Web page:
Massively Destructive Coral Reef Damage from Giant Clam Shell Digging in the South China Sea: Birth, Death and Rebirth

Massively Destructive Coral Reef Damage from Giant Clam Shell Digging in the South China Sea

This webinar originally aired on 13 June, 2019.

The South China Sea supplies approximately 15% of the world’s fish and helps support ~38 million coastal residents. Part of this production system includes more than 3,800 square kilometers of the world’s most diverse offshore coral reefs. Since 2011, many of the reef flats have been severely damaged by small boats from China digging up giant clams for the tens of millions-dollar shell carving trade. This practice was not widely known until 2016 when negative publicity led the Chinese government to ban this activity. For the past few years, there have been only occasional reports of the practice continuing. As of 2019, however, a modified version of the practice has emerged in the Pratas Islands and Scarborough Atoll. This talk will describe the current situation and present a proposal for a peace park for the globally-unique Scarborough Atoll to help ensure its protection.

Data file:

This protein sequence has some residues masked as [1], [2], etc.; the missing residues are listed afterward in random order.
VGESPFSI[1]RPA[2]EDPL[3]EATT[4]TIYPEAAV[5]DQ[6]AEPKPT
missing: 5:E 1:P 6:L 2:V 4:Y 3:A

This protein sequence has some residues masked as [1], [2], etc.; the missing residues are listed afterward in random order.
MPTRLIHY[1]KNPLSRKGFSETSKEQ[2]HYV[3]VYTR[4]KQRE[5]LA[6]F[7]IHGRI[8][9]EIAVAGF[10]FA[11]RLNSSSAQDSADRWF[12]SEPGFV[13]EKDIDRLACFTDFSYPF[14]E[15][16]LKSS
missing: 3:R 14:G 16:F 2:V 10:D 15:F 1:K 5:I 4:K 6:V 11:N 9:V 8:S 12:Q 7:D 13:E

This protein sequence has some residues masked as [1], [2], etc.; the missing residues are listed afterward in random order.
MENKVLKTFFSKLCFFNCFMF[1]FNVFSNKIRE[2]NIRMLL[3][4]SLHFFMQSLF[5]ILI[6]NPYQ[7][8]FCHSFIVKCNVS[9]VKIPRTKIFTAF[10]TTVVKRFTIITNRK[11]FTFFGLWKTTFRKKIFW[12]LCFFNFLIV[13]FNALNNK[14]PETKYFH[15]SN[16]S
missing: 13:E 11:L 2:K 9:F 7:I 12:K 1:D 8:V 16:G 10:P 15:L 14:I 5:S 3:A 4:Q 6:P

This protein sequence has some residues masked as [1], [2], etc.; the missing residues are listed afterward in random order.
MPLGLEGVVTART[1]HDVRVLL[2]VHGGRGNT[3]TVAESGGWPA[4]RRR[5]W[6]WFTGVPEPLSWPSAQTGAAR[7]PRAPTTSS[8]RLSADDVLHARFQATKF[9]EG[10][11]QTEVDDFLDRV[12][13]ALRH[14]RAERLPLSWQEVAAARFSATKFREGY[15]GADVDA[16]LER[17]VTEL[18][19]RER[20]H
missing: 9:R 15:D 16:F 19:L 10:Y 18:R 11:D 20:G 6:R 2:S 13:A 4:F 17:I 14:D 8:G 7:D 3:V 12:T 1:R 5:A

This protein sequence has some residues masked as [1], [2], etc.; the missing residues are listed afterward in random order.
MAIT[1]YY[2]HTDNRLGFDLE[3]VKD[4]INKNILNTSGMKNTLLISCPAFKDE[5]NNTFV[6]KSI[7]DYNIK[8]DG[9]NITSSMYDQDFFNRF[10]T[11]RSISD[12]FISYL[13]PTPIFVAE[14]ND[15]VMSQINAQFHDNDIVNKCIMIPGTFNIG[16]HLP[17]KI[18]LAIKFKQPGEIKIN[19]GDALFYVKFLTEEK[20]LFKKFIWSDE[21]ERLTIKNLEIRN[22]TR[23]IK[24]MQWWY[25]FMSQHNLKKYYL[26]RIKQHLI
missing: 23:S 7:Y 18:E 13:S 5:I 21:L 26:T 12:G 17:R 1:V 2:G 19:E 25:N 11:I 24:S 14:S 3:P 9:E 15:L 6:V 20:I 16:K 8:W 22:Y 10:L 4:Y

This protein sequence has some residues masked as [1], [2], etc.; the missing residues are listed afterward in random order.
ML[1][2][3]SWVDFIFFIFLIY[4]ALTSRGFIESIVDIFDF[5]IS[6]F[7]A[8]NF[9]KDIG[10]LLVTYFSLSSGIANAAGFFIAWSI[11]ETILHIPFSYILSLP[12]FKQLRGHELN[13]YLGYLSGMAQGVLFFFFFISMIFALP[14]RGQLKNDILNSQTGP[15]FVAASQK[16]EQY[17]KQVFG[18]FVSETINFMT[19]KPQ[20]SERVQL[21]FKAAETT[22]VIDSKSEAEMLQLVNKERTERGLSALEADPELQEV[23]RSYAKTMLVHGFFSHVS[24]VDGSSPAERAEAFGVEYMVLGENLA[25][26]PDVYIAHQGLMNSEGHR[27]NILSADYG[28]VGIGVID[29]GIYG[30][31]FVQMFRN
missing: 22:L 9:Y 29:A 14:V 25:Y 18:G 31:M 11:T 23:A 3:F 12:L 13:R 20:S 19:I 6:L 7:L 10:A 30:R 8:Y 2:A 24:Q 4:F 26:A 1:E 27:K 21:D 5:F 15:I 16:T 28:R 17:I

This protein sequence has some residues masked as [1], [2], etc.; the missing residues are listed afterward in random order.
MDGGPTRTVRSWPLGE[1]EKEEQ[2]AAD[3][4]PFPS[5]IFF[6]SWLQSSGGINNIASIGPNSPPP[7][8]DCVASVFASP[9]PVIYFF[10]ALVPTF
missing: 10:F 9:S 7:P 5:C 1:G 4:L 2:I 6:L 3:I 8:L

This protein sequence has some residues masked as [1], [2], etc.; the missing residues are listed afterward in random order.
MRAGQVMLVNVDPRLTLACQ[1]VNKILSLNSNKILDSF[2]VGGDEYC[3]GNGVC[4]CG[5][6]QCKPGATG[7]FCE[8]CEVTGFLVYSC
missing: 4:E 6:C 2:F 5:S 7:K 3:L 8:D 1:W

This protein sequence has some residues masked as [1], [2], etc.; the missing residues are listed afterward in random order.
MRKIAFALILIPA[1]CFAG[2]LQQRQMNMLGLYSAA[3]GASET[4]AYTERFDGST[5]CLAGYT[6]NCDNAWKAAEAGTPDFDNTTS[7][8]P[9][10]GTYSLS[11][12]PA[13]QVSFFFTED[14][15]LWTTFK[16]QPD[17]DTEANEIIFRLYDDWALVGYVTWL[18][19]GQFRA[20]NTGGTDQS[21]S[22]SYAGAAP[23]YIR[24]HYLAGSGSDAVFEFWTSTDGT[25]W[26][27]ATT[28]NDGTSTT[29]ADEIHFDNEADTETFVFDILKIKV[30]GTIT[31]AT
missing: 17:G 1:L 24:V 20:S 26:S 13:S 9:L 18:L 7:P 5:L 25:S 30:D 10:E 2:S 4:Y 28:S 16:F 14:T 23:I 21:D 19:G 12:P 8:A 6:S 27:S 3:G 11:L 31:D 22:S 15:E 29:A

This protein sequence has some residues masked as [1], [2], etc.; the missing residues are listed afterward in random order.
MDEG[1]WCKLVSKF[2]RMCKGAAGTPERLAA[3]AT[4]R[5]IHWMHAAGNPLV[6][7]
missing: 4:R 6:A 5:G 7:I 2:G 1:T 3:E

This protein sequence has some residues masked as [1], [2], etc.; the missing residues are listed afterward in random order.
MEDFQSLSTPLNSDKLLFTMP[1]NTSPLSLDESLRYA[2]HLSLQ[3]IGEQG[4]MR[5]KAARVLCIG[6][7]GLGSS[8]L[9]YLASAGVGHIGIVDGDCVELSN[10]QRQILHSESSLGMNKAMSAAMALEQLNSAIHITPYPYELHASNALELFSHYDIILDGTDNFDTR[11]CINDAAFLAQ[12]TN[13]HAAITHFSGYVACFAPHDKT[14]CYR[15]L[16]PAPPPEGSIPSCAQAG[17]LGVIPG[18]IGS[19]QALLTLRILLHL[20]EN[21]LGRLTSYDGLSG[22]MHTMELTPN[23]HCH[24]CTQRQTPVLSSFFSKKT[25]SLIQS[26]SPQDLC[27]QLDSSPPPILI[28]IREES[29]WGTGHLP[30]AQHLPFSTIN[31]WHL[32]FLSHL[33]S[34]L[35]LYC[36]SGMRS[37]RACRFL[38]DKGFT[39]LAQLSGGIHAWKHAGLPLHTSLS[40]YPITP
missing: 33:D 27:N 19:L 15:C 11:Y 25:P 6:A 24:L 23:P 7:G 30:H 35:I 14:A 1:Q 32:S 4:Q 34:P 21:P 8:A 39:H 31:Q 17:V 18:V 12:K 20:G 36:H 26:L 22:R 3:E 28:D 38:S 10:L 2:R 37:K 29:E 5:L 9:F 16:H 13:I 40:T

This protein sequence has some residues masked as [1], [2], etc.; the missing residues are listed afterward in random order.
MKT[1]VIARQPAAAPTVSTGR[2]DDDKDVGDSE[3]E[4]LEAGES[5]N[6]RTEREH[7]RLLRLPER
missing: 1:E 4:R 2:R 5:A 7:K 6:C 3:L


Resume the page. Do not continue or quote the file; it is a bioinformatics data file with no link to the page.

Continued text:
Presented by: John McManus of the University of Miami

Co-sponsors: OCTO (OpenChannels, The Skimmer, MPA News) and the EBM Tools Network (co-coordinated by OCTO and NatureServe).

Comments

This must be protected and is a global concern to avoid a marine ecological disaster 

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